Horace Langford Jr. / Pahrump Valley Times - New construction in Mountain Falls shows the local real estate market is beginning to turn around.
Those who experienced the crash of the 2008 housing market found themselves upside down in their homes. Foreclosures loomed over the financial futures of homeowners and one in every four homes in Pahrump Valley was empty. The population decreased as residents walked away from mortgages. Businesses closed, jobs dwindled and the unemployment figures were number one in the nation.
It’s true, the housing market is looking up, there aren’t quite as many foreclosures, new businesses are opening but there is still the issue of accuracy in numbers.
Newspapers and television attempt to paint a picture of the housing market that covers a national spectrum. Large city housing authorities report on the areas around them to create a local snapshot for the public. The problem with small communities such as Pahrump is never getting an accurate picture of what is happening in this community.
The town doesn’t fit into figures from Las Vegas reports and it isn’t reflected in national numbers. Pahrump is subjected to the trickle-down effect and statistics here show growth, prices, new construction information about rental properties and other figures in a much different light.
Liz Provenza, broker of Provenza-Neth Properties said when the bottom fell out of the housing market she experienced an increase in availability. “I’d say it increased about 18 percent, but I culled through the herd, so to speak.”
She said rental prices dropped between $200 and $300 for available units and her vacancy rate hit a 25 percent high. “Right now, rents are slowly coming back up and I only have about a 5 percent vacancy rate.
“I’m a data monger. It tells me where I am and when someone comes through the door looking for a commercial rental, that tells me the housing market is starting to stabilize.”
Norma Jean Opatik, broker of Realty Executives in Action, gathered home sales and listing figures specific to Pahrump in the chart at right. The numbers are accurate but she said she’s concerned about rumors of another round of foreclosures. “The pundits are calling for another round of foreclosures. I’m not sure that’s correct. I think the government is going to make the banks clean up confusion created by foreclosure law and bank bailouts.”
She said when the government bailed out the banking mortgage industry, it left unfinished business. “There are a number of empty homes out here. Some have been all the way through the foreclosure process and some haven’t. They’ve been sitting empty for years. The ones that completed the process and went back on the market sold at very low prices.”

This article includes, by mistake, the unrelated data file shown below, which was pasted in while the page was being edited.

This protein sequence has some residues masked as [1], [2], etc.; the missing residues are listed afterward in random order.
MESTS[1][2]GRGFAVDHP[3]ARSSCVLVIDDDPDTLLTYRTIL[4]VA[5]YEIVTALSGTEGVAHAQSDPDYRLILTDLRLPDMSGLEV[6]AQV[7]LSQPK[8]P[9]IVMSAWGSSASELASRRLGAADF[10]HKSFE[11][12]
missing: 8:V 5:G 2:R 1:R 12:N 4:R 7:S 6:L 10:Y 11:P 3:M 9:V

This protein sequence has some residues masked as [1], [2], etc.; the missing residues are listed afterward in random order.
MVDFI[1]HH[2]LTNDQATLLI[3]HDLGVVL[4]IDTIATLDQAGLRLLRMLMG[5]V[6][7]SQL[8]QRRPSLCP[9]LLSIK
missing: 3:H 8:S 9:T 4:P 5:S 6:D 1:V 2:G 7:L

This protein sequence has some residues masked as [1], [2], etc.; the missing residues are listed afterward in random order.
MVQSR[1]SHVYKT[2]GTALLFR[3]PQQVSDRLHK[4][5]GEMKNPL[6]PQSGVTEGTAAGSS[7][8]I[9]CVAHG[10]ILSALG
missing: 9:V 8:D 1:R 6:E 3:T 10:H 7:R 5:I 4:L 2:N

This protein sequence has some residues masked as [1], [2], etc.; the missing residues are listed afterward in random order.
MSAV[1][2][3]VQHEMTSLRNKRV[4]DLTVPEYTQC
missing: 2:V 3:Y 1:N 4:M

Opatik calls those homes that haven’t been completely through the foreclosure process “Shadow inventory.”
“Shadow inventory are homes that have been foreclosed on but not placed on the market. The reason is due mainly to a long investigation into the lending practices. There are about 1.25 million foreclosed homes nationally that are available to hit the market during the real estate prime selling season — summer.
All-Star Realty Broker Cathy Slaughterback said, “Since the bailout, the banks have gotten their money and don’t care if the foreclosure process has been completed or not. They don’t seem to care.”
“I know several people who have been living in their foreclosed homes for over two years. They aren’t paying a mortgage payment and the banks aren’t making them vacate the property.”
She said a new wave of foreclosure laws would finish the process and get the houses back on the market.
Top agent for All-Star, Laura Aldrich ,agrees with Slaughterback and said the latest influx of buyers have been investors. “I used to depend on short sales to make a living but it’s gotten so you can take an offer to the bank and they sit on it until they can put together a block sale. You wait and never get an answer back.”
She said since the banks have collected from the government on a bailout, the houses which have little or nothing owed on them are sold at private publicized auctions. The auction isn’t just for one home, it involves several homes sold at lower prices as a “block” to one investor or investment group.
Those entities renovate, upgrade and fix those homes and then list them at a reasonable price. Due to the wave of vandalism, by others or by the homeowner losing their house, these investors have bitten off quite a bit in renovation and replacement costs.
Vandalism included the removal of water heaters, kitchen appliances, cabinets, carpet and flooring, bathroom fixtures, windows, pool pumps — anything with any value at all.
Aldrich said, “I think it’s good for the market to have these homes listed and is keeping it stable. The homes are no longer selling for little or nothing. They are selling for good market value.”
She said the prices average anywhere from $80 per square foot to $110 per square foot in today’s market. “We’ve had a few appraisals come back higher than that.”
Opatik issued a buyer beware to anyone purchasing a home from one of the block auction investors. “Not all of them have issues. In fact, most released homes are really nice and the renovations are nice, but a buyer still has to be careful. I have experienced walking over new carpet that just didn’t feel quite right. You could feel a wide gap under your feet that indicated something may be wrong.”
“Although nationally the foreclosure rates are down and new house construction is up, foreclosures are still an important factor in our real estate market and will continue to influence the home prices. Since Nevada was one of the hardest hit during the foreclosure boom, we will continue to experience lower prices until the foreclosed properties no longer continue effect our market.”